Several Cleveland-area banks have injected millions of dollars in cash infusions into area small businesses affected by the COVID-19 pandemic.
The much-needed direct loans, which are an incentive for small businesses to keep employees on their payrolls, are funded through United States Small Business Administration's $600 billion Payment Protection Program.
Scott Taylor, president and CEO of The Bank of Cleveland, said the loans, which are available to businesses with 500 employees or less, have been a lifeline for area businesses, enabling them to retain employees during the economic downturn caused by the novel coronavirus.
The SBA will forgive the loans if employees are kept on payrolls for eight weeks, and if the money is used to cover payroll, rent, mortgage interest or utilities.
Since the PPP program was launched, Taylor said his bank has loaned approximately $20 million to 190 local businesses.
When the program was first announced, Taylor said initial guidelines were still being put into place, with bankers scrambling to learn the details of the program.
“The first time, we had a lot to learn,” he said. “We didn’t have applications for the loans. It was an ongoing, fluid process.”
Taylor said lenders at his bank were working seven-days-a-week just to keep up with demand, which has slowed down just recently.
“We have funded all the requests,” he said. “We’re not getting any new requests at this point,” he said.
He said he expects all loans will be forgiven by the federal government. For those who don’t qualify for forgiveness, Taylor said the SBA will offer a six-month deferment, which will be followed by an 18-month payment period.
Richard Burnette, vice president of commercial lending at Andrew Johnson Bank, said the bank has processed approximately 40 to 50 loans, ranging from $2,000 to $800,000.
“It’s been going well,” he said. “A lot of businesses have been taking advantage of it.”
Although the loan process was a little slow at the outset, by the second round of funding launched by the SBA, the process was simplified.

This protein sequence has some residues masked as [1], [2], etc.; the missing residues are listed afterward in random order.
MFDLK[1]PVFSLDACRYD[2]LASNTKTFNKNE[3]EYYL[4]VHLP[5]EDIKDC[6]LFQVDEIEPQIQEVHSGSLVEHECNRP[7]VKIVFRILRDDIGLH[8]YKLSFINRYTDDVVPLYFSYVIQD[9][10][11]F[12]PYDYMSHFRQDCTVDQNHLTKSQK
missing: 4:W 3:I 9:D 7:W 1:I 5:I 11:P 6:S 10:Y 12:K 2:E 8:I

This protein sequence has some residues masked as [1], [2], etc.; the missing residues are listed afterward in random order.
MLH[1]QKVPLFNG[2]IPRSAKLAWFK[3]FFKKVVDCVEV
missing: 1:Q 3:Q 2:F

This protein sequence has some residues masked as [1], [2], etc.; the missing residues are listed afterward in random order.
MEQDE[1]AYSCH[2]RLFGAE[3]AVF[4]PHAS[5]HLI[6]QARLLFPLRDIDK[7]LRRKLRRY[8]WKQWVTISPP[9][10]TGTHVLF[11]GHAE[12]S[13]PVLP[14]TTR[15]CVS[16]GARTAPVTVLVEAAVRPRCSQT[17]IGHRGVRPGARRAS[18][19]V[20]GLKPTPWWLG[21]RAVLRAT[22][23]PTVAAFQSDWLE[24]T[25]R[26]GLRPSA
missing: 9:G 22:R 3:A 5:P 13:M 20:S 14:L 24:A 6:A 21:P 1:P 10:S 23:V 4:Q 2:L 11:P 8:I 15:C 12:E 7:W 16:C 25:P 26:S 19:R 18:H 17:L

Burnette said the loans were vital in keeping companies such as mom and pop businesses afloat. In addition, he said the loans did not require a “personal a guarantee or collateral.”
Southern Heritage Bank's Tim Poteet said his bank jumped in to help businesses before the SBA had announced the program.
“We made the decision before it was announced by the SBA,” he said. “We wanted to do everything we could to help.”
So far, Poteet, who is Southern Heritage's community president, said the institution has lent $50 million into the local economy.
He said the work involved in processing up to 800 loans led to some long working hours.
“I never thought as a banker I would be working on Easter weekend,” he said. “We had one banker who worked 28 days in a row, but we had to do it.”
Poteet said he is hopeful the companies will retain the employees in what is probably the worst periods of unemployment in decades.
“I've read that it is 14.7% nationally,” he said. “Those are some scary numbers.”
However, Poteet said a majority of those who are unemployed will be back to work soon as the economy begins to open back up.
“About 90% are short term,” he said. “That’s promising.”
The more than $600 million fund has dried up quickly as businesses lined up for help.
As of Friday, the SBA announced it had given out roughly $185.4 billion of the second round of funding for the PPP.
"That means that less than $125 billion of the $310 billion authorized for the program by the latest stimulus bill remains," the SBA said.
Some of those businesses may have to return the money.
According to the Associated Press, more than 40 public companies have pledged to return money to the government's small business coronavirus fund now that Treasury Secretary Steven Mnuchin is threatening criminal prosecutions for violating the rules of the program.
"The administration has given companies until May 14 to give back money without penalty," the AP reported. "It's a key test for President Donald Trump's administration as it tries to ensure the $600 billion-plus emergency lending program helps small employers preserve jobs in an economy shedding them at a staggering rate."
Questions about the loans have led Mnuchin, the chief architect of the rescue plan, to take on the role of enforcer.
He has warned companies that they must reimburse the Treasury if they falsely certified they needed federal aid to operate and could not get it elsewhere.
The SBA also says it will audit every loan exceeding $2 million. If problems are found, it will withhold the program’s offer to forgive the loan, the AP reported.
“So anybody who took the money that shouldn’t have taken the money, one, it won’t be forgiven, and two, they may be subject to criminal liability, which is a big deal,” Mnuchin said in an interview on Fox Business Network.
"According to the data analytics company FactSquared, 42 public companies had agreed as of Wednesday to return loans totaling $337.1 million," the AP said
"None explicitly mentioned the possibility of criminal prosecution as a reason for their decision."